Justin Verlander among Virginians featured in baseball history book


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In the first World Series game ever played, on October 1, 1903, Pittsburgh Pirates right-hander Deacon Phillippe, born in the small town of Rural Retreat, Southwest Virginia, beat Boston Americans pitcher and future Hall of Famer Cy Young in a Victory 7-3.

Another Virginia native, Astros ace Justin Verlander, left his mark on this year’s World Series, achieve victory in match 5 of Houston’s eventual six-game triumph over the Philadelphia Phillies. Verlander, who grew up outside of Richmond and played college baseball at Old Dominion, is the favorite to win his third American League Cy Young Award – named after the guy who did well despite losing Game 1 of the World Series more than a century ago – when the winner will be announced next week.

Phillippe and Verlander are two of many names featured in a new book on baseball in the commonwealth“From Tidewater to the Shenandoah: Snapshots of Virginia’s Rich Baseball Heritage,” which was co-authored by longtime local sportswriters David Driver and Lacy Lusk.

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“Our two goals for the book were to represent all areas of the state as best we could, and all levels of play, from high school to college, minors to majors,” said Driver, who recently served as editor. sportsman for the Daily News-Record in Harrisonburg, said in a telephone interview.

As its title suggests, the book is not a complete history of baseball in Virginia, but rather a collection of brief biographies of players, coaches, scouts, broadcasters, and others with baseball ties to the Commonwealth, beginning with residents of the Richmond area and clockwise around the state.

There’s a chapter on longtime Richmond baseball coach Tracy Woodson, who was a member of the 1988 World Series Dodgers team, and another on Tyler Zombro, a Harrisonburg native and former pitcher. George Mason, who made a inspiring return after taking online practice for the lead in a minor league game in 2021. Culpeper native Eppa Rixey, who became the first Virginian inducted into the Pro Baseball Hall of Fame in 1963, is featured in the book, as is the Richmond native Ray Dandridgewho played in the black leagues from 1933 to 1944 and was eventually enrolled in Cooperstown in 1987.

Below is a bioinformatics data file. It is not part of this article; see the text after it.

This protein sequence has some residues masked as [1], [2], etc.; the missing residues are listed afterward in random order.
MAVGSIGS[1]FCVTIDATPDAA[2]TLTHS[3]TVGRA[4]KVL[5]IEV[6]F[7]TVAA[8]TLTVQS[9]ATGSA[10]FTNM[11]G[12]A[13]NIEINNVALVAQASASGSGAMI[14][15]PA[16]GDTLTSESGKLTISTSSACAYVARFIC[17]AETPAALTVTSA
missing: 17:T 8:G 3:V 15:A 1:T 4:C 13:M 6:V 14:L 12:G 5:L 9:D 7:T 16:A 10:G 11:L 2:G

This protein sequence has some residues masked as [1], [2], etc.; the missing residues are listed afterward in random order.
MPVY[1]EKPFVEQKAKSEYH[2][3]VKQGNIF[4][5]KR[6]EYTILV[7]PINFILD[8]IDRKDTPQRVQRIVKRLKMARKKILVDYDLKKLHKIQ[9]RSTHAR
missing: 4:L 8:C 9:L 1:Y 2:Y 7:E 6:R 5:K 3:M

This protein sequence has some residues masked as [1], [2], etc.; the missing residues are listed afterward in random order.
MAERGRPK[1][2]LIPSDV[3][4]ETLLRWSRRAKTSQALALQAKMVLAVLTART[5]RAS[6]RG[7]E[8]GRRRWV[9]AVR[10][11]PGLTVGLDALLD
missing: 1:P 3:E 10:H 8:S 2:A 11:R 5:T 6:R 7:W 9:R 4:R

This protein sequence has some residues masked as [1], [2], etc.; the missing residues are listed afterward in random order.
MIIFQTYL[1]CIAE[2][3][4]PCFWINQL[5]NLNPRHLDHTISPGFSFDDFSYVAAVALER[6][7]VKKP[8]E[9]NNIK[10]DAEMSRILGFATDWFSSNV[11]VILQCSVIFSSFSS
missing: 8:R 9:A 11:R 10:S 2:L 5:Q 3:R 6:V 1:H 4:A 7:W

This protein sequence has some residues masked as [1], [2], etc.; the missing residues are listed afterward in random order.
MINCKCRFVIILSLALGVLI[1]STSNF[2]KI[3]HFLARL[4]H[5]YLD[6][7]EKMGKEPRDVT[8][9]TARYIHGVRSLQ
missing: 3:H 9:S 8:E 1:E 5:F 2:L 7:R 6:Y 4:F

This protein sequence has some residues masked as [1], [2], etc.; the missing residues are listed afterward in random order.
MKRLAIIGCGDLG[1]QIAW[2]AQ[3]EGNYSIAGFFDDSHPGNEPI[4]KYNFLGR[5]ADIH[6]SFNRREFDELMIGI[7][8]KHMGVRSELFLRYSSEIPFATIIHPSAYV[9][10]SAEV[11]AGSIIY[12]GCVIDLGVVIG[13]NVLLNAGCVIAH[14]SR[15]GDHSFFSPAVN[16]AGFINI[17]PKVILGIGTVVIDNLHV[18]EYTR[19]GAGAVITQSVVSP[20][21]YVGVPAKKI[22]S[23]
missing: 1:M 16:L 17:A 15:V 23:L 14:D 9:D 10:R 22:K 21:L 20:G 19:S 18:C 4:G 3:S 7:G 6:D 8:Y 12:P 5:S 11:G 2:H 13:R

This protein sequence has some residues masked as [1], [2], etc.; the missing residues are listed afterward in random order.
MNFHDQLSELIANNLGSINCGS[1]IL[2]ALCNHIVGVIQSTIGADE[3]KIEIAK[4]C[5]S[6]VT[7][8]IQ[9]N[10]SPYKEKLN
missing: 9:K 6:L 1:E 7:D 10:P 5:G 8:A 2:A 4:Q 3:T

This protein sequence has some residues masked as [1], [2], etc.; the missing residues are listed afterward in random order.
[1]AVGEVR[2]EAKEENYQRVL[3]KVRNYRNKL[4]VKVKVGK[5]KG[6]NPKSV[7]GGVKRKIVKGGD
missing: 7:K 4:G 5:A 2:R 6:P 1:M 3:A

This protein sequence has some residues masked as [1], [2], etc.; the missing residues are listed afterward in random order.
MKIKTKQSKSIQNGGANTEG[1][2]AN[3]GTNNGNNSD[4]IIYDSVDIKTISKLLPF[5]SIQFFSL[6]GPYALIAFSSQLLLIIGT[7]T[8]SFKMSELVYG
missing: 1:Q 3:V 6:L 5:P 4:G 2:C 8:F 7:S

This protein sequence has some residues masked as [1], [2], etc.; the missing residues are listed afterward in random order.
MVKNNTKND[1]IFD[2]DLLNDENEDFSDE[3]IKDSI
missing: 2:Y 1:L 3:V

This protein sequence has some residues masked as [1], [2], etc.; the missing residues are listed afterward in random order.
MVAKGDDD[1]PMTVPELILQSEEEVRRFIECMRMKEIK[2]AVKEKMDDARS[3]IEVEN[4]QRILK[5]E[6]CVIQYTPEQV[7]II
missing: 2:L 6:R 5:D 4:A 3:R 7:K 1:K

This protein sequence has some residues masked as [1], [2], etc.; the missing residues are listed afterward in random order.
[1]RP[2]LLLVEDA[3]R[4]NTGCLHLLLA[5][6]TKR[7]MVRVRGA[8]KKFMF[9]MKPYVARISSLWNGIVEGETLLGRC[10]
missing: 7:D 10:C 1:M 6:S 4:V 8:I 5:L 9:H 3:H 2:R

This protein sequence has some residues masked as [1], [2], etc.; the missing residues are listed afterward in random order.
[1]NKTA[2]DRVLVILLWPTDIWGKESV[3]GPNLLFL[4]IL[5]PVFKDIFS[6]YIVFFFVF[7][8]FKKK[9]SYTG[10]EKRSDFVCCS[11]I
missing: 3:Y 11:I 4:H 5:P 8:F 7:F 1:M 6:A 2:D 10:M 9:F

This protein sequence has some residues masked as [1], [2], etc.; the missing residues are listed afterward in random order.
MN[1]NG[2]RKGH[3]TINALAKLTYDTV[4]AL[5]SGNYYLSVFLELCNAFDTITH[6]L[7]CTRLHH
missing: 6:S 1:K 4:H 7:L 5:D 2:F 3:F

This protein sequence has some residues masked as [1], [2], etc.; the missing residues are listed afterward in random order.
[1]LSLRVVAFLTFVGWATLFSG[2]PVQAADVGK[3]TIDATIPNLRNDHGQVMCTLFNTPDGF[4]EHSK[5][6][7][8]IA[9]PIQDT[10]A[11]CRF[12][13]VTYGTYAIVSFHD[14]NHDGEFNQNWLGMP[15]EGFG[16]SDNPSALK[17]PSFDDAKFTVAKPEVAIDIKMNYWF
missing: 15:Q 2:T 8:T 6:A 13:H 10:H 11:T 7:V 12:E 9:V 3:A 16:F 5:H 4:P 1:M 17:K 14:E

Driver and Lusk also spotlight Virginians such as Negro League star Spottswood Poles, known as Black Ty Cobb; Curt Dudley, who was the Valley Baseball League’s public announcer for 40 years; and Michael Tucker, who drew scouts to Longwood University from Farmville in the early 1990s before his 12-year big league career. Most of the names featured in the book are Virginia natives, but there are a few exceptions, including Ryan Zimmerman, who was born in North Carolina but whose number was retired at the University of Virginia and spent his entire career with the Washington Nationals.

Driver began working on the book after completing his first self-published project — “Hoop Dreams in Europe” a collection of stories about American players who have built careers overseas – earlier this year. With the World Series over, he and Lusk, who has been the Washington Nationals correspondent for Baseball America since 2005, are planning an update to their first edition before spring training. Driver said he’s heard many readers ask why this person or person wasn’t mentioned.

“According to Baseball Reference, there are approximately 350 Virginia natives who made the major leagues,” Driver said. “If we were to do anything about each, we’d be talking about a three-volume set.”

Focusing exclusively on the major league talent Virginia has produced would also preclude a broader look at some of the people who shaped the various Commonwealth minor league and summer college teams and circuits, including Rockingham County Baseball. League, which was founded in 1924.

“I think all 50 states could have a book like this,” Driver said, “but I think the small town communities are what makes Virginia unique. The fans who come to those Valley League games and the Rockingham County Baseball League this summer know who these guys are. They see them around town. They might even stay in their house.

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